Silicon Valley Startup Combines Pizza with Animatronic Rodents

Chuck E. Cheese Securing Chuck E. Cheese's in the annals of Silicon Valley innovation, The Atlantic's Alexis Madrigal interviews the founder to tell the remarkable story of the pizza arcade chain. Nolan Bushnell, from his vantage point as founder of Atari, saw better economics on the arcade side so he personally constructed everything from animatronic characters to pizza recipes to create the ultimate venue for generations of kids.

Lest you think that the window of opportunity for gameroom innovation closed long ago, see how a 9-year-old boy in East LA created a global phenomenon with his cardboard arcade.

Social Preschoolers More Likely To Drink

Early childhood behavior, long suspected of being linked to parental drinking, may also relate to alchohol problems for the child later in life. A research study at VCU sugggests that early childhood personality may increase risk of future alchohol problems. Kids with behavioral problems are at risk, kids who are "consistently social" at even greater risk. The group at highest risk by a wide margin: Kids who could reliably bounce a quarter off the table into a plastic cup.

96% of C-Suite Women Played Sports in School

Ernst & Young surveyed women in senior management at large global companies, finding a big correlation between sports and career sucesss. 90% of the women surveyed (96% of executive officers) played organized sports in school. An impressive testament to the broader effects of Title IX over its 40-year tenure. And of course in women's sports there are breasts, and their associated controversies.

Breakthrough for Down's Syndrome Treatment

Researchers at UMass Medical School successfully shut down the chromosome associated with Down Syndrome, a breakthrough that may lead to development of drug treatments to partially restore normal brain function in adults, children, and potentially even during pregnancy.

Italian researchers used a neutralized version of HIV to replace defective genes causing two rare but fatal genetic diseases, improving prospects that such gene therapy could be used to treat AIDS, leukemia, and other diseases.

On Trial in Kentucky: Raising Kids the Old Fashioned Way

Psychologist and old-school, Bible-based parenting expert John Rosemond is in a legal battle over his nationally syndicated Q & A parenting advice news column. His parenting approach, which generally involves reverting back to how things were done 50+ years ago, has been controversial. I wonder what he would say about masturbation, the views on which have changed a lot over the years? With the heatwave leading to an epidemic of nudity recently, I have little uncertainly about how our boys feel about the matter.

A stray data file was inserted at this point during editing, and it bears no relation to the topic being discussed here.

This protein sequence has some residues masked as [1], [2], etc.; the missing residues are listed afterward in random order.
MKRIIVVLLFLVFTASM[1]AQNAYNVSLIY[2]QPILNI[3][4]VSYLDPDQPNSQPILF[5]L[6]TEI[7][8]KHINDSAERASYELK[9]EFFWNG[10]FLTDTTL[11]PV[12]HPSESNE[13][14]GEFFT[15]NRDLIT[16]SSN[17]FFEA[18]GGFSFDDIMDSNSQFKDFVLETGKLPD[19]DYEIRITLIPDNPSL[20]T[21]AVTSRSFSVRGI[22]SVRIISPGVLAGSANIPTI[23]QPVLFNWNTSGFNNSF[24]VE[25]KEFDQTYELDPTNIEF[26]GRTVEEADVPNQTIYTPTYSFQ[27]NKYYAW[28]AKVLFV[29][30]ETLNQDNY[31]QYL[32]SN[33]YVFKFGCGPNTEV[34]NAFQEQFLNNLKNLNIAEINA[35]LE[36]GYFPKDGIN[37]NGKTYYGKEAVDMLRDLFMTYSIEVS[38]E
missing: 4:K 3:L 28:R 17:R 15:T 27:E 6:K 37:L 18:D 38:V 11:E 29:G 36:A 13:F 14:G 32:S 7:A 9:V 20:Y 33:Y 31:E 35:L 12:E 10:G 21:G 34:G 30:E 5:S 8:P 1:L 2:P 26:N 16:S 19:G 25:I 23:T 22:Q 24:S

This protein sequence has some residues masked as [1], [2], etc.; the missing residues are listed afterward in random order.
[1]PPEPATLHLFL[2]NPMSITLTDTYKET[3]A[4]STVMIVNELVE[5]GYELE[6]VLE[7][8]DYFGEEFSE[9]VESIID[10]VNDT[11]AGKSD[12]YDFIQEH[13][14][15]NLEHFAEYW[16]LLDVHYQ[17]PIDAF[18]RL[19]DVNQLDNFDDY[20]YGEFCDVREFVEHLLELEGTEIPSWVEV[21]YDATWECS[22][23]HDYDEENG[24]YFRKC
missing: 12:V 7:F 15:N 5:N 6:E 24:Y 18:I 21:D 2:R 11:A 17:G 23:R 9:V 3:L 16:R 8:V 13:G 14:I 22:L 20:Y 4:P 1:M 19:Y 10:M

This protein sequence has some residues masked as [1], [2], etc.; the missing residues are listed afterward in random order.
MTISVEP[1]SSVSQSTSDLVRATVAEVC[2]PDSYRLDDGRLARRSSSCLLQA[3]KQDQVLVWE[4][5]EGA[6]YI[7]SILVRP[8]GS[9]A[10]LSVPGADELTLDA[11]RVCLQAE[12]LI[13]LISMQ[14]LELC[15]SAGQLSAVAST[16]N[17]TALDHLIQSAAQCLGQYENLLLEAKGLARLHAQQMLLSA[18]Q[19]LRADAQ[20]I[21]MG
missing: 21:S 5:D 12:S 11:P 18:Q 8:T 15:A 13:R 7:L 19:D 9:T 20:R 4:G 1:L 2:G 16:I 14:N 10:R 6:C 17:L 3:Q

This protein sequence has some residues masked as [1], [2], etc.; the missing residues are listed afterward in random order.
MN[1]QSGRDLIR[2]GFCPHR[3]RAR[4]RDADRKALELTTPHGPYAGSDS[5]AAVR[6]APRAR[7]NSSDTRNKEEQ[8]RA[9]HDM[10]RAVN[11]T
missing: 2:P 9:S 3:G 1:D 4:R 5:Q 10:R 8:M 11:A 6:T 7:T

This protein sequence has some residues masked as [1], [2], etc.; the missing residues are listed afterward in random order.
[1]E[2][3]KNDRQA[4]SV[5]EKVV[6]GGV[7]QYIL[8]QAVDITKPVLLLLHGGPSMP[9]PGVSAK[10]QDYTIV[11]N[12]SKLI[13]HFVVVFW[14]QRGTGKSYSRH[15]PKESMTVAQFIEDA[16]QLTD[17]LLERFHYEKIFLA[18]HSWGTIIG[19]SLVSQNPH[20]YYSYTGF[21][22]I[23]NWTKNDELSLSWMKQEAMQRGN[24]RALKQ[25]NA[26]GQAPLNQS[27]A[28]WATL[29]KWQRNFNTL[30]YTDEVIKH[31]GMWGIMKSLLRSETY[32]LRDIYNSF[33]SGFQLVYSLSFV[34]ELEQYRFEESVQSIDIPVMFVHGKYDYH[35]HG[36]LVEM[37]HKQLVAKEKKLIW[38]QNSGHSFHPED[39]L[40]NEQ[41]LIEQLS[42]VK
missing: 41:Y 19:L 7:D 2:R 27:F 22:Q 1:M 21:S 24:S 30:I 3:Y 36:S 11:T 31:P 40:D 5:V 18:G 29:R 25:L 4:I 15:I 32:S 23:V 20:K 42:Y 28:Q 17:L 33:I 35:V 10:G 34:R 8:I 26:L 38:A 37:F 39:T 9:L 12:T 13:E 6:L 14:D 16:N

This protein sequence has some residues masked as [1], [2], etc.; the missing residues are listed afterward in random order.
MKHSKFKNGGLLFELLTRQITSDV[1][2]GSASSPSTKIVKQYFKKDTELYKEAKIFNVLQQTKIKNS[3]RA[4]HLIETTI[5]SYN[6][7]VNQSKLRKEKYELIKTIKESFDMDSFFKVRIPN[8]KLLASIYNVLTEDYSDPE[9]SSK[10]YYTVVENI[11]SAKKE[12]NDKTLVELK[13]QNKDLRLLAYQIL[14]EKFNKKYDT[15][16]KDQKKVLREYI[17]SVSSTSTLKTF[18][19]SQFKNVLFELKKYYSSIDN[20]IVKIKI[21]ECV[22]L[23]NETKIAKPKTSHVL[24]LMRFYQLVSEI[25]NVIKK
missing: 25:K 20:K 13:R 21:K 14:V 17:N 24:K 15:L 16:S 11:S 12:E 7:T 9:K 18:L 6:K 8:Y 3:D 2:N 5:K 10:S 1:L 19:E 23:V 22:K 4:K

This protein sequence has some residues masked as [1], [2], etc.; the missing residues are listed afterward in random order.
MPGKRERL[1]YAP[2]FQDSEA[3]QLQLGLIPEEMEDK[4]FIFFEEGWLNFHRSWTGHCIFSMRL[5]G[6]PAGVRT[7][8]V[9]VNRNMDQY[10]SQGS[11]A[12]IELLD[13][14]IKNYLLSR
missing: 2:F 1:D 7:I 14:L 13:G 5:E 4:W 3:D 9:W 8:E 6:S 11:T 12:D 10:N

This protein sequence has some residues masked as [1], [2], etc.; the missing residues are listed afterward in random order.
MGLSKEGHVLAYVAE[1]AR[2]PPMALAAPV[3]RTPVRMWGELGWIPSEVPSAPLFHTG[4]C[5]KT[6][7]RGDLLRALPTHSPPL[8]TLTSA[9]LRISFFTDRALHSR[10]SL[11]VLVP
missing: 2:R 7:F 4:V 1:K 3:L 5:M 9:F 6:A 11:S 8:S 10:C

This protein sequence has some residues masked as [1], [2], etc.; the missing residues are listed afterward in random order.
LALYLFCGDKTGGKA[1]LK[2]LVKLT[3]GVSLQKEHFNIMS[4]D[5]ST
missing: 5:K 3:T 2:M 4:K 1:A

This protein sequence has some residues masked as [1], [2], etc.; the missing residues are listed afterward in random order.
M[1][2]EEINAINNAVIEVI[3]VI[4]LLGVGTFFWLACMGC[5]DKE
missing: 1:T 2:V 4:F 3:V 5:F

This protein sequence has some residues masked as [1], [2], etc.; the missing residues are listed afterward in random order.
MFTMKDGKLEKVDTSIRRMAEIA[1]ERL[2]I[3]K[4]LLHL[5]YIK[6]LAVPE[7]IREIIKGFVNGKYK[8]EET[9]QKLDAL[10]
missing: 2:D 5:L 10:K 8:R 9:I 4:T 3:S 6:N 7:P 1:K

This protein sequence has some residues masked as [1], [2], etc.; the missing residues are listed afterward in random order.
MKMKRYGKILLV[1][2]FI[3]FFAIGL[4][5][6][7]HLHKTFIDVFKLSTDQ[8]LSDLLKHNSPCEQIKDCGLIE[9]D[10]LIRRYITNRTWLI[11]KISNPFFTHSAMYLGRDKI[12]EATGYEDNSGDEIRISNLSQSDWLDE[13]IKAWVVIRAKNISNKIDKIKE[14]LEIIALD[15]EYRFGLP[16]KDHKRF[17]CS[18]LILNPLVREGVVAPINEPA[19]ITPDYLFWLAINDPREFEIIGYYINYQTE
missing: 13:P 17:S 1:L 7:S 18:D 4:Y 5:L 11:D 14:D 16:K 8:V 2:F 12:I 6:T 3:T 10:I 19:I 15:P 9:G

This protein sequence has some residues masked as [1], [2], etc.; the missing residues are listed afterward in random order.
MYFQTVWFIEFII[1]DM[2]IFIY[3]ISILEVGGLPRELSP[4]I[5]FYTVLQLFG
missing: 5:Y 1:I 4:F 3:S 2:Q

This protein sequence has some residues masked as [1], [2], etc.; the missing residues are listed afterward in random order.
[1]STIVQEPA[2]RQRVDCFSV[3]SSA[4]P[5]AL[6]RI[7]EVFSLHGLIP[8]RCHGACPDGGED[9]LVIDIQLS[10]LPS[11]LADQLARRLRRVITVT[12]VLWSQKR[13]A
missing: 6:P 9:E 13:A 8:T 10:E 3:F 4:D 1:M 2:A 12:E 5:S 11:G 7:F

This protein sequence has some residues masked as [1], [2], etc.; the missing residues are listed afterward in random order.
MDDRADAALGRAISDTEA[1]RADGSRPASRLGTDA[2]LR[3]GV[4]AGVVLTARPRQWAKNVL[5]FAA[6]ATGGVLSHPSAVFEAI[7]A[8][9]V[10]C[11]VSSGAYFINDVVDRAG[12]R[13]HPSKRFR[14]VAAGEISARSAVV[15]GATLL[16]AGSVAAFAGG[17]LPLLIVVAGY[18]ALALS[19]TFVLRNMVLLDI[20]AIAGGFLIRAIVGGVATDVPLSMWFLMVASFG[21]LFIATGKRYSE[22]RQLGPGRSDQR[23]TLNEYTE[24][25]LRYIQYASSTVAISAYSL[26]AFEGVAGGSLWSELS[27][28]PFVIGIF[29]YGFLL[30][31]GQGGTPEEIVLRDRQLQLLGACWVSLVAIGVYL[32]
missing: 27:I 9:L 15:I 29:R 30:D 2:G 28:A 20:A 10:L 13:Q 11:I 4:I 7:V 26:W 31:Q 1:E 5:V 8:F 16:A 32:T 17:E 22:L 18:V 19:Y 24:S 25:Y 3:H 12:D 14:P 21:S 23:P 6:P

Physical Punishment Getting a Beatdown

Speaking of old-school parenting, University of Manitoba researchers surveyed thousands of American adults, asking whether they had experienced "pushing, grabbing, shoving, slapping and hitting". Those who had were more likely to have experienced nearly every type of mental illness and drug abuse. George Holden, a professor of psychology at Southern Methodist University says this study fits into a "large constellation" of studies that show children whose parents use physical force are at greater risk for depression and anxiety. Yet still 80% of American parents rely on corporal punishment to some extent.

Smart Watch Helps Lost Kids Get Help

Filip Smart Watch and Phone Coming soon, Filip, a wearable device that allows you to track your kids' location. They can also make and receive calls from an approved list of contacts. Presumably the batphone is pre-programmed.

What a Difference a Year Makes

I thought I was obsessed with photographing our son Oscar, who just turned one. English photographer Sam Cornwell, whose son Indigo was born two days later, took short videos every day for a year and strung them together. Watching it brought back a lot of fond emotions that have developed over the past year. It really is amazing how much we develop in our first year.